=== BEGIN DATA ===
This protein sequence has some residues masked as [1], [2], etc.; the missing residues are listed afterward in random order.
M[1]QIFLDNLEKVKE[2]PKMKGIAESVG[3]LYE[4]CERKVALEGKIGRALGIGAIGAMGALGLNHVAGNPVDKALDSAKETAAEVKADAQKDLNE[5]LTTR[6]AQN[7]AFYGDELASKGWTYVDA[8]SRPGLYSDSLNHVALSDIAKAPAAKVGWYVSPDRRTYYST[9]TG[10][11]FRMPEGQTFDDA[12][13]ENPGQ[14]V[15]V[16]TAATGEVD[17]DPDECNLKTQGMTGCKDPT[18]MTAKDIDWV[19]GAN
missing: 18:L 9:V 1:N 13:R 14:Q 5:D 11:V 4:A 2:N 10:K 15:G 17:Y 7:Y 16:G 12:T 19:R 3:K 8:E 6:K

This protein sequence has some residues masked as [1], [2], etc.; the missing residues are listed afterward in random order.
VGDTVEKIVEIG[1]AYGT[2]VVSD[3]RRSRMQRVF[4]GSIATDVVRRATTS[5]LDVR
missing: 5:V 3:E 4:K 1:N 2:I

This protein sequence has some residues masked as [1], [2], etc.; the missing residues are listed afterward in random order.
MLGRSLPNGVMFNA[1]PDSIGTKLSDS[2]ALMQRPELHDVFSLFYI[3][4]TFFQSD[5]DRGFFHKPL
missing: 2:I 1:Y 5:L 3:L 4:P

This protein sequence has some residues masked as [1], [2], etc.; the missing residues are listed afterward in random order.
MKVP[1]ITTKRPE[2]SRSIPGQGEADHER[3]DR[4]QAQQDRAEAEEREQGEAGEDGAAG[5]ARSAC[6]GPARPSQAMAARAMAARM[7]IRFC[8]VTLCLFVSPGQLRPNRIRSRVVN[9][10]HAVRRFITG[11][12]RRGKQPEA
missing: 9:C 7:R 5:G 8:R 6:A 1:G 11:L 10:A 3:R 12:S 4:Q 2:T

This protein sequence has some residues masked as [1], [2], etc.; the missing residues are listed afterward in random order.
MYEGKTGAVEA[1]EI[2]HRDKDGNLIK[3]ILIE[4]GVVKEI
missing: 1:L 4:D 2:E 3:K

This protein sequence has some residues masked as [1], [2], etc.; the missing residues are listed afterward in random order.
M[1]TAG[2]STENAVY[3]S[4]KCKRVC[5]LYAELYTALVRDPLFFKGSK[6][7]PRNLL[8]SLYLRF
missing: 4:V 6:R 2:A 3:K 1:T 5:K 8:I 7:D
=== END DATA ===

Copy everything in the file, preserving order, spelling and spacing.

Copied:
This protein sequence has some residues masked as [1], [2], etc.; the missing residues are listed afterward in random order.
M[1]QIFLDNLEKVKE[2]PKMKGIAESVG[3]LYE[4]CERKVALEGKIGRALGIGAIGAMGALGLNHVAGNPVDKALDSAKETAAEVKADAQKDLNE[5]LTTR[6]AQN[7]AFYGDELASKGWTYVDA[8]SRPGLYSDSLNHVALSDIAKAPAAKVGWYVSPDRRTYYST[9]TG[10][11]FRMPEGQTFDDA[12][13]ENPGQ[14]V[15]V[16]TAATGEVD[17]DPDECNLKTQGMTGCKDPT[18]MTAKDIDWV[19]GAN
missing: 18:L 9:V 1:N 13:R 14:Q 5:D 11:V 4:A 2:N 10:K 15:G 17:Y 7:Y 16:G 12:T 19:R 3:K 8:E 6:K

This protein sequence has some residues masked as [1], [2], etc.; the missing residues are listed afterward in random order.
VGDTVEKIVEIG[1]AYGT[2]VVSD[3]RRSRMQRVF[4]GSIATDVVRRATTS[5]LDVR
missing: 5:V 3:E 4:K 1:N 2:I

This protein sequence has some residues masked as [1], [2], etc.; the missing residues are listed afterward in random order.
MLGRSLPNGVMFNA[1]PDSIGTKLSDS[2]ALMQRPELHDVFSLFYI[3][4]TFFQSD[5]DRGFFHKPL
missing: 2:I 1:Y 5:L 3:L 4:P

This protein sequence has some residues masked as [1], [2], etc.; the missing residues are listed afterward in random order.
MKVP[1]ITTKRPE[2]SRSIPGQGEADHER[3]DR[4]QAQQDRAEAEEREQGEAGEDGAAG[5]ARSAC[6]GPARPSQAMAARAMAARM[7]IRFC[8]VTLCLFVSPGQLRPNRIRSRVVN[9][10]HAVRRFITG[11][12]RRGKQPEA
missing: 9:C 7:R 5:G 8:R 6:A 1:G 11:L 10:A 3:R 12:S 4:Q 2:T

This protein sequence has some residues masked as [1], [2], etc.; the missing residues are listed afterward in random order.
MYEGKTGAVEA[1]EI[2]HRDKDGNLIK[3]ILIE[4]GVVKEI
missing: 1:L 4:D 2:E 3:K

This protein sequence has some residues masked as [1], [2], etc.; the missing residues are listed afterward in random order.
M[1]TAG[2]STENAVY[3]S[4]KCKRVC[5]LYAELYTALVRDPLFFKGSK[6][7]PRNLL[8]SLYLRF
missing: 4:V 6:R 2:A 3:K 1:T 5:K 8:I 7:D